Jo Ann wears a DIESEL lacquered pop- print jacket and skirt. Lukresia wears a LEBY LE MORÌA basahan-inspired dress woven and sculpted from diverse scrap fabrics. Rina wears a PAOLINA RUSSO corset fashioned out of upcycled shoes. Photo by Sharif Hamza
“If you want to see your past, it’s in Batanes.”
These words marked the beginning of Vogue Philippines’ sojourn in the highlands. Imparted by independent curator Marian Pastor Roces to features editor Audrey Carpio, it foretold what the crew might find along that hilly terrain: “our people’s beginnings—a story of earth, sky, craft, and boundaries broken.”
Where we started
Batanes is the northernmost province of the Philippines, taking the front end of the punishing gale-force winds that have carved out its rocky formations for millennia. It’s the point of entry for the country’s first settlers, which might be why the place itself calls for surrender. “Everything just felt symbiotic,” said cover model Lukresia. “In Batanes, it’s like working with nature.” For the Vogue Philippines Anniversary Issue, the team wanted to tell a story about where the Filipino people came from, where we are now, and where we are going—in looking for a place to narrate this from, Batanes simply felt right. Editor-in-chief Bea Valdes said, “It’s a place of longing, but it feels like a real place of discovery as well.”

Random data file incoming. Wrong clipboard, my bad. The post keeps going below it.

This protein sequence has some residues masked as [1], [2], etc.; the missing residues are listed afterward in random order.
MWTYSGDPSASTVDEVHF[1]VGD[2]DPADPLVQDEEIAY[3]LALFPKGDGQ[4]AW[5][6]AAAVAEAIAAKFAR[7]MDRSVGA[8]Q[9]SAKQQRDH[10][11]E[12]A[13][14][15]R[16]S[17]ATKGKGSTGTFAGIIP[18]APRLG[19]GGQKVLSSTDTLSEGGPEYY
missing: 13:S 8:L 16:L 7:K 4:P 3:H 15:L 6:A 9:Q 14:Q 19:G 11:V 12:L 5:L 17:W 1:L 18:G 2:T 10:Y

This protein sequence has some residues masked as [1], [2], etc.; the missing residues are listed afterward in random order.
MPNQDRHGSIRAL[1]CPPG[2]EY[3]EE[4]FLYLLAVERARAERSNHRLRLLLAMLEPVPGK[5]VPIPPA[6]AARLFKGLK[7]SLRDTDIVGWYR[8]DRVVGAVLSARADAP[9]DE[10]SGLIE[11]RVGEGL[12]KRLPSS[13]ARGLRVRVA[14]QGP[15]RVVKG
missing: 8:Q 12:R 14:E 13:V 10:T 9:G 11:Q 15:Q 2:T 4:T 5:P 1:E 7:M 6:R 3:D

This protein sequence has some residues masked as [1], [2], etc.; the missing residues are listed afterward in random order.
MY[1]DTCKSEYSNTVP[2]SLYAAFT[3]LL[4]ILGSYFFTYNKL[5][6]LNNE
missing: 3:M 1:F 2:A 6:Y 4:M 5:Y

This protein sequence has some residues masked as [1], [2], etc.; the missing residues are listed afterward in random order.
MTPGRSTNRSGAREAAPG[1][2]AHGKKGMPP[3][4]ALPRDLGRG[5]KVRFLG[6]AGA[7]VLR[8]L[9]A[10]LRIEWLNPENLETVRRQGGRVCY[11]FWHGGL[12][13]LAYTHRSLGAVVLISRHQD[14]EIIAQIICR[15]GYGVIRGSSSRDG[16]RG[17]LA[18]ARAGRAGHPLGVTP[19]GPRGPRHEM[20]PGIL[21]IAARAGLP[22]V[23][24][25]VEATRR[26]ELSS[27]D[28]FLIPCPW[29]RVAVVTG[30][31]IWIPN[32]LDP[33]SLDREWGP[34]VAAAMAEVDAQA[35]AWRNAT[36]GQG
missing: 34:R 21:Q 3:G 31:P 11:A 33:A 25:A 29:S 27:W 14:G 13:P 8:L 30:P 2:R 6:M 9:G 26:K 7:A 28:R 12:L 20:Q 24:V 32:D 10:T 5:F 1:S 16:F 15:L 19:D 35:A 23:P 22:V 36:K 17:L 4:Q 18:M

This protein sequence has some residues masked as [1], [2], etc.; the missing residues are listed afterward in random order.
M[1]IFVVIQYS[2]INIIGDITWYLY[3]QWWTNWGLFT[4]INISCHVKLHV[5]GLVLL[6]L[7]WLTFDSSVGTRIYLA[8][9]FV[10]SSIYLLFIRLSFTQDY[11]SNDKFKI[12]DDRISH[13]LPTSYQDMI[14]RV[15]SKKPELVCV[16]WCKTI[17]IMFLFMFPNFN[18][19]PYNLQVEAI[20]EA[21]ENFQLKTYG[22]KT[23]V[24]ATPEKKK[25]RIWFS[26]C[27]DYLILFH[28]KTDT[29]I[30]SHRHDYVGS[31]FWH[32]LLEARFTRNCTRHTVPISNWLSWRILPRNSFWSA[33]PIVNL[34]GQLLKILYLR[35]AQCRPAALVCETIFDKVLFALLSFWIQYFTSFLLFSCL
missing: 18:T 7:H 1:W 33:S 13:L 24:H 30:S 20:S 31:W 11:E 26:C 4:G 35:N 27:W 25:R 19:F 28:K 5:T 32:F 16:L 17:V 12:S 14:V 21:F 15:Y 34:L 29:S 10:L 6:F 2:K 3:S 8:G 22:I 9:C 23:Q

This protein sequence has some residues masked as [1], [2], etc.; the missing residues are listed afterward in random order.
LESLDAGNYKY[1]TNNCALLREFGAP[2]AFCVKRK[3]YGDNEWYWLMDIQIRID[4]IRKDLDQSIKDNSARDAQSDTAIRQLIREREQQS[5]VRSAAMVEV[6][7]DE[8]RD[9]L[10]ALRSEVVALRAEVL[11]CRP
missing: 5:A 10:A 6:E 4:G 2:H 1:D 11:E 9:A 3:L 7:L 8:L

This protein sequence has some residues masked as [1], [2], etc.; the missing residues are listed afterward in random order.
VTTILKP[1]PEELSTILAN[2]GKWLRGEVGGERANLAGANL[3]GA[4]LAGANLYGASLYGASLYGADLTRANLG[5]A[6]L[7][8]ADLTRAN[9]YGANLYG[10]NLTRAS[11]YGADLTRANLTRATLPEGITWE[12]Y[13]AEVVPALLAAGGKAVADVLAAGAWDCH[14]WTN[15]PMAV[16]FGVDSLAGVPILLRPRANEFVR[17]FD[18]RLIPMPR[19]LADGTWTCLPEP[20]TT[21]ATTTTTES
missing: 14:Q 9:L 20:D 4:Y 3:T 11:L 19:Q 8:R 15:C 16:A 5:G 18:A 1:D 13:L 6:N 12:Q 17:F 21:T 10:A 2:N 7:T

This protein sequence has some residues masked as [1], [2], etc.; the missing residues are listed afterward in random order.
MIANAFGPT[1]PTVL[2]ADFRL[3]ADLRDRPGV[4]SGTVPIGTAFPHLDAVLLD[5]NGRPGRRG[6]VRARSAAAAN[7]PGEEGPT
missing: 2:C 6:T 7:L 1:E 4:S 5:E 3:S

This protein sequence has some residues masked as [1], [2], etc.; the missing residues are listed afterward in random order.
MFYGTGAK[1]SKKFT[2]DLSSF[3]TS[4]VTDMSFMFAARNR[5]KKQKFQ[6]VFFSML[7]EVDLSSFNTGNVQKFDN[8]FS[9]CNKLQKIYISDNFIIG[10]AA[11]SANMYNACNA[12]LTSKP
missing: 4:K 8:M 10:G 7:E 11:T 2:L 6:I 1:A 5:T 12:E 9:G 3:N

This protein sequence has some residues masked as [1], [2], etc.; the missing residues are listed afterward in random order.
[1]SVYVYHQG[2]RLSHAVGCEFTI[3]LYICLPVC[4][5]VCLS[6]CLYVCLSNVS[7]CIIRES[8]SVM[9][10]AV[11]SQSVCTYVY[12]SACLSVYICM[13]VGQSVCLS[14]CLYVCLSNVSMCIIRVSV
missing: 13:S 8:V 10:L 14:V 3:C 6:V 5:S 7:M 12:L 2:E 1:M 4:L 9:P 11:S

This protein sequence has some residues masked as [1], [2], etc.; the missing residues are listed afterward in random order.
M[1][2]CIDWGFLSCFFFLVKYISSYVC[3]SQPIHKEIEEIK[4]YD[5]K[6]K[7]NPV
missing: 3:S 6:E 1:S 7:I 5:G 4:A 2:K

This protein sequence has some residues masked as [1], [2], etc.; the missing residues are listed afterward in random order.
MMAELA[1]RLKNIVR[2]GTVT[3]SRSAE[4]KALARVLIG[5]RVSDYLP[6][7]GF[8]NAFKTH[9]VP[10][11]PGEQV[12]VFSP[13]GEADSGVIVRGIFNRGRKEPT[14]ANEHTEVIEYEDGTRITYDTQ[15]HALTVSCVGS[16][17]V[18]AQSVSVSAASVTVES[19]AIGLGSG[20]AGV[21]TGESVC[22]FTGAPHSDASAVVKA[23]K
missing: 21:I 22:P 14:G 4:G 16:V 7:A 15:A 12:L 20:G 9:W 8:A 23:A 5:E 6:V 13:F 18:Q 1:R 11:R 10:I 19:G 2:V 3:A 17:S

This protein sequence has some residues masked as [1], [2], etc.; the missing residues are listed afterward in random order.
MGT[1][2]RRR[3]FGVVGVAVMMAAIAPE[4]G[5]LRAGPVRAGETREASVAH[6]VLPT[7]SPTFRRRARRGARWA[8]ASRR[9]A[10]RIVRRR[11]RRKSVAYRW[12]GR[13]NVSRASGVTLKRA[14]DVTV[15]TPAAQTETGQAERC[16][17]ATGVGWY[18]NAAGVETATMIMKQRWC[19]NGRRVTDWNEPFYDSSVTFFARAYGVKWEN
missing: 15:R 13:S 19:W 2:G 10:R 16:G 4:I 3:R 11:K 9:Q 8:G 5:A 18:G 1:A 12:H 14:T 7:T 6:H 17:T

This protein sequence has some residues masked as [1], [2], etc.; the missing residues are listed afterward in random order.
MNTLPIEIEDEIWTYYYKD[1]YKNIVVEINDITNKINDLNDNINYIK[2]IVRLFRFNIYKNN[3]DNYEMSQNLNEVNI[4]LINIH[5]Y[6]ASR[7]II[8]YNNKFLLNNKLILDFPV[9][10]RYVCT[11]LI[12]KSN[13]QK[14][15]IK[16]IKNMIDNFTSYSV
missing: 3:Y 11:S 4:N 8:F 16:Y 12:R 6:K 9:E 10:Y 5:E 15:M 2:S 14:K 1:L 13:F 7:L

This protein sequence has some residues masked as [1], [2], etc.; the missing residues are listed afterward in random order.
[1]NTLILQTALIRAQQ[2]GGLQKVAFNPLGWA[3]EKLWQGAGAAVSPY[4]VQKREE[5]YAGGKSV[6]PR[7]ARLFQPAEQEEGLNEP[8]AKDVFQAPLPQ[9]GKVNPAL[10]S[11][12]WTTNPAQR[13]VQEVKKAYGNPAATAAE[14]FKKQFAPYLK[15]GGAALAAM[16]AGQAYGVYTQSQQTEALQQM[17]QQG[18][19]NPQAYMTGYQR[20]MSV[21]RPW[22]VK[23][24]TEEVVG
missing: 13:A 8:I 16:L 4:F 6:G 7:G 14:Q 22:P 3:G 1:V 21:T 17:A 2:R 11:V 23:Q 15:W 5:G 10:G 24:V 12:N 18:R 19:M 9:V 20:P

Where we are
The cover story cast models Jo Ann Bitagcol, a veteran of the fashion industry and creative director of her eponymous label; Lukresia, a queer model who was scouted after donning her own couture creations in her backyard chicken coop; and Rina Fukushi, a Japanese-Filipino model whose personal journey speaks to the Filipino diaspora. “The casting for the cover was really special,” Vogue Philippines fashion director Pam Quiñones said. “It took us a few weeks to really deliberate on this, but one thing was sure—we wanted to showcase the different faces of a Filipino.”
Where we’re going
Sustainability is at the forefront of discussion for many Filipino fashion designers and advocates. Among them, there is a collective desire to go back to tradition, celebrating artisanal workmanship, high craft, and upcycling methods via modern-facing silhouettes. “Filipinos are very resourceful, we can make things work even if we have limited resources. We make use of what’s available and are able to create beautiful work within the limitations,” designer Neric Beltran told Vogue Philippines. “Even if we are not technologically behind, we still create—with our hands, with our will, and with our passion.”